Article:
expansionjoins-I-90.jpg
The new expansion joints for westbound I-90 at the East Channel Bridge near Mercer Island are ready and waiting at the contractor's yard. Each expansion joint is 92 feet long: 82 feet across the traffic lanes and a ten foot expansion joint over the pedestrian/bicycle trail. (WSDOT Flickr)

What's your plan? I-90 shutdown could create carpocalypse for Seattle-area commute

In KIRO Radio's Chokepoints series, we take a closer look at the traffic issues plaguing commuters in the Puget Sound region.

Starting Friday, westbound Interstate 90 will be reduced to one lane at Bellevue Way Southeast. The closure starts at 9:30 p.m. Friday and the lanes won't reopen until Friday, July 25 at 5 a.m.

What's your plan for getting-around the I-90 closure - a disruption that is going to last a week?

This could produce some of the worst commutes we've seen around Puget Sound in recent memory. You might remember 2009 when the state closed two lanes on the floating bridge. There were seven-mile backups during that closure, and drivers were able to use the express lanes.

This time, the state is closing all but one lane of I-90.

The closure is right where Bellevue Way joins the freeway just west of I-405. All the lanes will be compressed to just one lane right at that spot.

Travis Phelps with the Washington State Department of Transportation said drivers could see 10-mile backups. "Worst-case scenario, plan on adding an hour to your commute," he said.

Drivers making alternate plans is going to be huge for this week-long closure. You don't have to be a victim of this. You can be part of the solution. You might remember the closure of I-5 northbound lanes into Seattle a few years ago. Similar commuting nightmares were projected, but drivers made alternate plans. The horrific backups never materialized.

So what is the state doing that is causing this closure? It is replacing the expansion joints that cross all westbound lanes across the East Channel Bridge, which connects Mercer Island to the Eastside.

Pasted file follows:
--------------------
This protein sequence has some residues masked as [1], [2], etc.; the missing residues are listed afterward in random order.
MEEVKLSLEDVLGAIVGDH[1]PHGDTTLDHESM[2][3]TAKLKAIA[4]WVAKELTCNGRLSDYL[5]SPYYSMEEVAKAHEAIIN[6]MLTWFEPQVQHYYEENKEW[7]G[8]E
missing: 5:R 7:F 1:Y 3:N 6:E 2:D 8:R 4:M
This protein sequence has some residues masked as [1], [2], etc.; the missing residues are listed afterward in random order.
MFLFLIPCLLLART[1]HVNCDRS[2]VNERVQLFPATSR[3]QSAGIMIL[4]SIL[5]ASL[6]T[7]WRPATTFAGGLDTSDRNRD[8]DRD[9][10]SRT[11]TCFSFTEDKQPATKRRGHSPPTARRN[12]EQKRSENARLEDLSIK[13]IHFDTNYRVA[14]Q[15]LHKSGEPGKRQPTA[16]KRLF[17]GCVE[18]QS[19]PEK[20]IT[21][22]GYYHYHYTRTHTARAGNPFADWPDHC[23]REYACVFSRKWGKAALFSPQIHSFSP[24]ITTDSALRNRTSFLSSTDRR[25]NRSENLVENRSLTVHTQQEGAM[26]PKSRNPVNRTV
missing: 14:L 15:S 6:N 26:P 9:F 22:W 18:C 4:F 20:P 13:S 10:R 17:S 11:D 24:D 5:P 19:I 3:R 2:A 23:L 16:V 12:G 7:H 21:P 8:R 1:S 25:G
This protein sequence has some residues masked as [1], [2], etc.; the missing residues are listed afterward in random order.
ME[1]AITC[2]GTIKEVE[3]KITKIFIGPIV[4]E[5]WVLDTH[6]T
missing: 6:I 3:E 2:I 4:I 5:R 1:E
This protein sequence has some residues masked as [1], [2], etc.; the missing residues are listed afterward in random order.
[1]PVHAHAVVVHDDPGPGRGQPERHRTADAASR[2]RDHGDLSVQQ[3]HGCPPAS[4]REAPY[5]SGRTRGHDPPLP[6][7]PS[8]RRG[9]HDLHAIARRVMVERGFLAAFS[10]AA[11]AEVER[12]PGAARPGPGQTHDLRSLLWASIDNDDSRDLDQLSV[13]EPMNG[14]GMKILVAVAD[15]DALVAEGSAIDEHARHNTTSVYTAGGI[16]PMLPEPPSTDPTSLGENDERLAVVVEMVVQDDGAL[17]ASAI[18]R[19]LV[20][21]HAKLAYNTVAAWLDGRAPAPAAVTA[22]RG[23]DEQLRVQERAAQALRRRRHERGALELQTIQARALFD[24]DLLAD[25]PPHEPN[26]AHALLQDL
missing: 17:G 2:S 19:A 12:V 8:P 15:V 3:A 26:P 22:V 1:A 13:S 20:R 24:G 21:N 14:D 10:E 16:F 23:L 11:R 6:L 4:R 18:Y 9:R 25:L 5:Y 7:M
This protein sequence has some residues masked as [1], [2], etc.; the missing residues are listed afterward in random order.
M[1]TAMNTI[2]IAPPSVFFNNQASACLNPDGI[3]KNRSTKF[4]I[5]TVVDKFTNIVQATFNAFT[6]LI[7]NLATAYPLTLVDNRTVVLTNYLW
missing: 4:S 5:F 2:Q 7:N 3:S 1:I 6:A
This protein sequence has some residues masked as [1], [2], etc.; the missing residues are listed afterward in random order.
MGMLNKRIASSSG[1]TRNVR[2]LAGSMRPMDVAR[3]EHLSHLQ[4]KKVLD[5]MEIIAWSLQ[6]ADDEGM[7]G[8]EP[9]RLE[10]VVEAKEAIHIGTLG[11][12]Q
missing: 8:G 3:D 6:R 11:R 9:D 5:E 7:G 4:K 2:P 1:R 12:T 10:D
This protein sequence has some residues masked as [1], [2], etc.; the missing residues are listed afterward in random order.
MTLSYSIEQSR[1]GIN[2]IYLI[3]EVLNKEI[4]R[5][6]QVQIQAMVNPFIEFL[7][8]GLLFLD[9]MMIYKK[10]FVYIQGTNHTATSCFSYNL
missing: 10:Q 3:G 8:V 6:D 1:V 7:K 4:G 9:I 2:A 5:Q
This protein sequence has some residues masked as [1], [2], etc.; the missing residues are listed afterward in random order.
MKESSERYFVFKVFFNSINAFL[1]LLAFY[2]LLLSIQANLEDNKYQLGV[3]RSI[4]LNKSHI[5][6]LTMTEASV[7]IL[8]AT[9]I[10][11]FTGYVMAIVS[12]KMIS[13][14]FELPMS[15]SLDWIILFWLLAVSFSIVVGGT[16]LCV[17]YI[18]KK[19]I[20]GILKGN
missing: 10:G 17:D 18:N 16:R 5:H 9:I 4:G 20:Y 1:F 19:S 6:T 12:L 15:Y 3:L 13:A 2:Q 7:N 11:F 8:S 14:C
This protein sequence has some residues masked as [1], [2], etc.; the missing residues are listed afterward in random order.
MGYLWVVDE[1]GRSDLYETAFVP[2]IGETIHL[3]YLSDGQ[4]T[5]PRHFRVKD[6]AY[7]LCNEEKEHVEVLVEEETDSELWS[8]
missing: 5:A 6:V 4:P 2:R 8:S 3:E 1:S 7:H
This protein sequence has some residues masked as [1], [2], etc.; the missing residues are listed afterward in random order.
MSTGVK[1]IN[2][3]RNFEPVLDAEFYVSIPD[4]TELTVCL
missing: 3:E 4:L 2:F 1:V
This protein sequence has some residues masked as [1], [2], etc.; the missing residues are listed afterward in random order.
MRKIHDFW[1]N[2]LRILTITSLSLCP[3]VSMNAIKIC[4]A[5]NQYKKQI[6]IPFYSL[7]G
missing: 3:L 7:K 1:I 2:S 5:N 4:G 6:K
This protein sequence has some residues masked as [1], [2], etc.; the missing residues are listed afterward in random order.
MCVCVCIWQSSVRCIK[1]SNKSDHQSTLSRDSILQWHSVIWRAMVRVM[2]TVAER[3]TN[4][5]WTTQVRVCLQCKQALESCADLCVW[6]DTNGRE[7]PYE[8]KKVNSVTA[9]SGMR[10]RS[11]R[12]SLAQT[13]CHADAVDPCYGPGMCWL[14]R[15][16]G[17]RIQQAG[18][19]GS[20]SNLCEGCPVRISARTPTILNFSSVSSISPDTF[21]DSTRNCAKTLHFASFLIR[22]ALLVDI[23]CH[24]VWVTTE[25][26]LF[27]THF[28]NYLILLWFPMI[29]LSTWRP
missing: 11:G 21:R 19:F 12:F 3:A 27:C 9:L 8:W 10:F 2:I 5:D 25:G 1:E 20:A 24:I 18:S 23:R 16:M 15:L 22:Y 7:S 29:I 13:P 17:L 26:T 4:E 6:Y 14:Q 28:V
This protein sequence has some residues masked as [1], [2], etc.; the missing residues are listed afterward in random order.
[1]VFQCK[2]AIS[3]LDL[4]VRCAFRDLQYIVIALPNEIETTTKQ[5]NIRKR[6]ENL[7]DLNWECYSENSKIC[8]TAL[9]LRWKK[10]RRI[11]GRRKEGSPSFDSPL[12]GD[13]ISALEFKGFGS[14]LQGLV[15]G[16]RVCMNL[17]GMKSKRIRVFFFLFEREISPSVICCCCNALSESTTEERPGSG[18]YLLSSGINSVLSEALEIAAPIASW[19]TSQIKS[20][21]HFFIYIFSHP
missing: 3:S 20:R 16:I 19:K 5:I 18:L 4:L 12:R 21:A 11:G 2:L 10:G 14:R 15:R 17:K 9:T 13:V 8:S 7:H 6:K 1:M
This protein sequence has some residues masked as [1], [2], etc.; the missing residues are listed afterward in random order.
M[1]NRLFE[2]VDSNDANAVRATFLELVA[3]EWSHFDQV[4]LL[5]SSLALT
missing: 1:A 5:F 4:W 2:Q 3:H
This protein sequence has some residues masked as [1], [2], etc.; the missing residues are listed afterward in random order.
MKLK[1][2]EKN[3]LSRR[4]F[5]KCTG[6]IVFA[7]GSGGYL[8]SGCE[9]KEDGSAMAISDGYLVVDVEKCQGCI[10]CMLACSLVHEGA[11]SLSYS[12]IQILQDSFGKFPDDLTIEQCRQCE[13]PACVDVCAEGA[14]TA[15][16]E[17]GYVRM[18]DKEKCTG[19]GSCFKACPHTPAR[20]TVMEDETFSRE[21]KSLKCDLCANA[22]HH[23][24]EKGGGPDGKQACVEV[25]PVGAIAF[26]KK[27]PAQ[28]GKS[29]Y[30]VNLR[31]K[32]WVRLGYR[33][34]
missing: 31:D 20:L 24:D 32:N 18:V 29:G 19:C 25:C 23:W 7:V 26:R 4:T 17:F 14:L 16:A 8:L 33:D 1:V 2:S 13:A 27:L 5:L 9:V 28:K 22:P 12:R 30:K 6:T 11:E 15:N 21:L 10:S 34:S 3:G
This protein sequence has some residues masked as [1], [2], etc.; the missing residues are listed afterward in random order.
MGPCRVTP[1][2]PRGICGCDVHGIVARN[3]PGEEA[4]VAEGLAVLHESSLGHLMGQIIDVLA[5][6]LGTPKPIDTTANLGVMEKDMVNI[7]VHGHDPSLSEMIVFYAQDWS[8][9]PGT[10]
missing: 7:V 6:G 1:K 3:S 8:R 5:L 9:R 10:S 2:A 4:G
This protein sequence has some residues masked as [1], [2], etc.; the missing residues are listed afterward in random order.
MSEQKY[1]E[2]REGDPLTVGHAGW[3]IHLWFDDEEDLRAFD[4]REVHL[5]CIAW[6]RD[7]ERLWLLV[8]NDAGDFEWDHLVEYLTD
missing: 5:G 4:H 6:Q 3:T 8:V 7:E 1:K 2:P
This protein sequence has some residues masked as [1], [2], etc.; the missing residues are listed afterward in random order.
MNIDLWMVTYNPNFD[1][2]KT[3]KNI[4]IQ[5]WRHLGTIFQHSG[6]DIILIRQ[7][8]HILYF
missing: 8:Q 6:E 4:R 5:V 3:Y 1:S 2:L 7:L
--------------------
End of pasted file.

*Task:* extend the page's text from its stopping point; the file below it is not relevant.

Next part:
"These things are 92-feet long, they're embedded deeply into a concrete bridge, and they are starting to fail," said Phelps.

The contractor can earn up to $100,000, if it finishes the project early.

The biggest gripe about this closure is that the primary alternate route is the 520 bridge, which comes with a toll. Most drivers don't believe it's fair to force people to pay a toll during a closure of this magnitude.

Who should you complain to?

WSDOT has no authority to waive the 520 bridge toll. It doesn't have the ability to suspend the tolls.

Send your complaints to the Washington Transportation Commission, the agency which sets tolls and has the power to waive the tolls during this project, which at this point, it is not going to do.

Here is the statement the WTC sent when I asked about waiving the toll:

The SR 520 Bridge is being built with state gas tax dollars and revenues collected from tolls and the sale of 30-year bonds which the state is on the hook to repay according to a strict plan that does not allow for last minute changes that directly reduce anticipated revenues. The bonds sold to fund the project will be paid from the toll revenue generated and are expected to be paid off in FY 2054. The financial plan we have set forth calls for 2.5% toll rate increases each fiscal year through FY 2017 at which point there is a planned increase of 15%. Thereafter, the toll rates are not expected to increase, as long as we stick to the plan.

In order to fully fund the construction of the new bridge and to be able to repay our debt, we must adhere to the financial plan that sets the course for all toll rate changes - including reductions in the toll rates on specified holiday's: New Year's Day, Memorial Day, Independence Day, Labor Day, Thanksgiving and Christmas day. To divert from this plan would be detrimental to the state's financial standing and the financing of the new SR 520 Bridge.

Additionally, to provide a week long exemption from paying tolls on the SR 520 Bridge would result in a loss of revenue estimated to be approximately $1.3 million. This loss is not currently anticipated or planned for, and thus would impact our plan for future toll rate increases. Tolling is a zero sum game - for every free ride given means the lost revenue will have to be made up at a later date by drivers using the SR 520 Bridge. So essentially the regular, day to day users of SR 520 will end up subsidizing the "free pass" I-90 users are seeking, due to the traffic impacts of next week's construction project. Given there are other free alternative routes available, this approach does not seem reasonable nor prudent.

The Commission has a financial obligation to ensure the funding for the bridge is sufficient and secure, in addition to considering the impacts to toll rate payers and to traffic flows on the bridge."

The statement went on to remind drivers of how they could get a Good to Go account.


Chris Sullivan, KIRO Radio Reporter
Chris loves the rush of covering breaking news and works hard to try to make sense of it all while telling stories about real people in extraordinary circumstances.
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